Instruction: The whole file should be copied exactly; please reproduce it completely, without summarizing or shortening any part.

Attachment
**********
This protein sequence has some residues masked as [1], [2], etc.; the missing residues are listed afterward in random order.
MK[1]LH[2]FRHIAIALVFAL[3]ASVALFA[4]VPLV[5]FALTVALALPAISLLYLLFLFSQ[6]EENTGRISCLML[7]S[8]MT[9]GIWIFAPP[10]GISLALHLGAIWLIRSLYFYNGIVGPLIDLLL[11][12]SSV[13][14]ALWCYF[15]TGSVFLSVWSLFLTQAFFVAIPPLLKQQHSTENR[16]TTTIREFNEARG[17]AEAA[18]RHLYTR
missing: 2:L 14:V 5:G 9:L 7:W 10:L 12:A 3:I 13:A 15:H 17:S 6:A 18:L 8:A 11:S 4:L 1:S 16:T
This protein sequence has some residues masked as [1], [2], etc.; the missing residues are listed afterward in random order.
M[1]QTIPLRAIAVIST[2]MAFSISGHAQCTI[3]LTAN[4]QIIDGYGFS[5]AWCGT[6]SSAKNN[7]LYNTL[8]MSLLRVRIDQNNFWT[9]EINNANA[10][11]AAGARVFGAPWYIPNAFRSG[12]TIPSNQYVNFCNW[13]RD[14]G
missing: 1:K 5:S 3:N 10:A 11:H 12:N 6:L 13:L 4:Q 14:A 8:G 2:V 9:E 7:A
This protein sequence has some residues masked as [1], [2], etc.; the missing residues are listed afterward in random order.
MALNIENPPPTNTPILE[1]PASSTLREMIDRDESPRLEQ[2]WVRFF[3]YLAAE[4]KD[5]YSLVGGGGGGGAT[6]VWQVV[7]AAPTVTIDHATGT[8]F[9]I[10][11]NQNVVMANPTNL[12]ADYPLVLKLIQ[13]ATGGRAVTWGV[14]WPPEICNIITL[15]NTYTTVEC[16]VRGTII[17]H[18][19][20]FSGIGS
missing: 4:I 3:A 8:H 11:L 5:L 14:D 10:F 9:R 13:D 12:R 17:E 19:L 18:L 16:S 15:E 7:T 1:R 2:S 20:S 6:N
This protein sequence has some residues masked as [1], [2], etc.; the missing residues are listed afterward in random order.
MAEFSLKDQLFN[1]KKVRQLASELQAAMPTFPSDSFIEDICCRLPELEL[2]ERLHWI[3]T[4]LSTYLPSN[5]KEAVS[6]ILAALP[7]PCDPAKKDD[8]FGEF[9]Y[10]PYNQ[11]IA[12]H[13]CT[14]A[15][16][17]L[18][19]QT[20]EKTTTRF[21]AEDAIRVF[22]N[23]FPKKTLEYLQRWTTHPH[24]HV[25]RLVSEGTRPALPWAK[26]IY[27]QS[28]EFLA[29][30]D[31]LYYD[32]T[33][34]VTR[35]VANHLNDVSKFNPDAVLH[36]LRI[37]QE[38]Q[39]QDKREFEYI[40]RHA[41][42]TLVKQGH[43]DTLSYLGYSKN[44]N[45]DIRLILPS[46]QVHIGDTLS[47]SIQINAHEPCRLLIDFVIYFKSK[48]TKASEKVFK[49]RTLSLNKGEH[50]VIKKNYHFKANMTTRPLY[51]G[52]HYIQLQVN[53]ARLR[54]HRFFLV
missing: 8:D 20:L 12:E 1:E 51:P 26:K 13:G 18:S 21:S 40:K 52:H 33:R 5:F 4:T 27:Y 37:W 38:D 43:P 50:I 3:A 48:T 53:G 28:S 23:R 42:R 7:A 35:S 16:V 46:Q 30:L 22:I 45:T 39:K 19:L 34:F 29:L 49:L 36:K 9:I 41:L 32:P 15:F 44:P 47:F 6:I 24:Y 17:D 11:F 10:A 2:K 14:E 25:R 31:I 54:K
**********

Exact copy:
This protein sequence has some residues masked as [1], [2], etc.; the missing residues are listed afterward in random order.
MK[1]LH[2]FRHIAIALVFAL[3]ASVALFA[4]VPLV[5]FALTVALALPAISLLYLLFLFSQ[6]EENTGRISCLML[7]S[8]MT[9]GIWIFAPP[10]GISLALHLGAIWLIRSLYFYNGIVGPLIDLLL[11][12]SSV[13][14]ALWCYF[15]TGSVFLSVWSLFLTQAFFVAIPPLLKQQHSTENR[16]TTTIREFNEARG[17]AEAA[18]RHLYTR
missing: 2:L 14:V 5:G 9:L 7:W 10:L 12:A 3:I 13:A 15:H 17:S 6:A 18:L 8:A 11:S 4:L 1:S 16:T
This protein sequence has some residues masked as [1], [2], etc.; the missing residues are listed afterward in random order.
M[1]QTIPLRAIAVIST[2]MAFSISGHAQCTI[3]LTAN[4]QIIDGYGFS[5]AWCGT[6]SSAKNN[7]LYNTL[8]MSLLRVRIDQNNFWT[9]EINNANA[10][11]AAGARVFGAPWYIPNAFRSG[12]TIPSNQYVNFCNW[13]RD[14]G
missing: 1:K 5:S 3:N 10:A 11:H 12:N 6:L 13:L 4:Q 14:A 8:G 2:V 9:E 7:A
This protein sequence has some residues masked as [1], [2], etc.; the missing residues are listed afterward in random order.
MALNIENPPPTNTPILE[1]PASSTLREMIDRDESPRLEQ[2]WVRFF[3]YLAAE[4]KD[5]YSLVGGGGGGGAT[6]VWQVV[7]AAPTVTIDHATGT[8]F[9]I[10][11]NQNVVMANPTNL[12]ADYPLVLKLIQ[13]ATGGRAVTWGV[14]WPPEICNIITL[15]NTYTTVEC[16]VRGTII[17]H[18][19][20]FSGIGS
missing: 4:I 3:A 8:H 11:L 5:L 14:D 10:F 9:R 13:D 12:R 17:E 19:L 18:L 16:S 15:E 7:T 1:R 2:S 20:S 6:N
This protein sequence has some residues masked as [1], [2], etc.; the missing residues are listed afterward in random order.
MAEFSLKDQLFN[1]KKVRQLASELQAAMPTFPSDSFIEDICCRLPELEL[2]ERLHWI[3]T[4]LSTYLPSN[5]KEAVS[6]ILAALP[7]PCDPAKKDD[8]FGEF[9]Y[10]PYNQ[11]IA[12]H[13]CT[14]A[15][16][17]L[18][19]QT[20]EKTTTRF[21]AEDAIRVF[22]N[23]FPKKTLEYLQRWTTHPH[24]HV[25]RLVSEGTRPALPWAK[26]IY[27]QS[28]EFLA[29][30]D[31]LYYD[32]T[33][34]VTR[35]VANHLNDVSKFNPDAVLH[36]LRI[37]QE[38]Q[39]QDKREFEYI[40]RHA[41][42]TLVKQGH[43]DTLSYLGYSKN[44]N[45]DIRLILPS[46]QVHIGDTLS[47]SIQINAHEPCRLLIDFVIYFKSK[48]TKASEKVFK[49]RTLSLNKGEH[50]VIKKNYHFKANMTTRPLY[51]G[52]HYIQLQVN[53]ARLR[54]HRFFLV
missing: 8:D 20:L 12:E 1:E 51:P 26:K 13:G 18:S 21:S 40:K 52:H 33:R 5:F 4:T 27:Y 37:W 38:D 43:P 50:I 3:A 48:T 53:G 28:S 23:R 42:R 7:A 35:S 16:V 46:Q 30:L 22:I 45:T 39:K 19:L 34:F 29:L 49:L 36:K 9:I 41:L 32:P 15:F 44:P 47:F 6:I 24:Y 17:D 11:F 10:A 2:K 14:E 25:R 31:I 54:K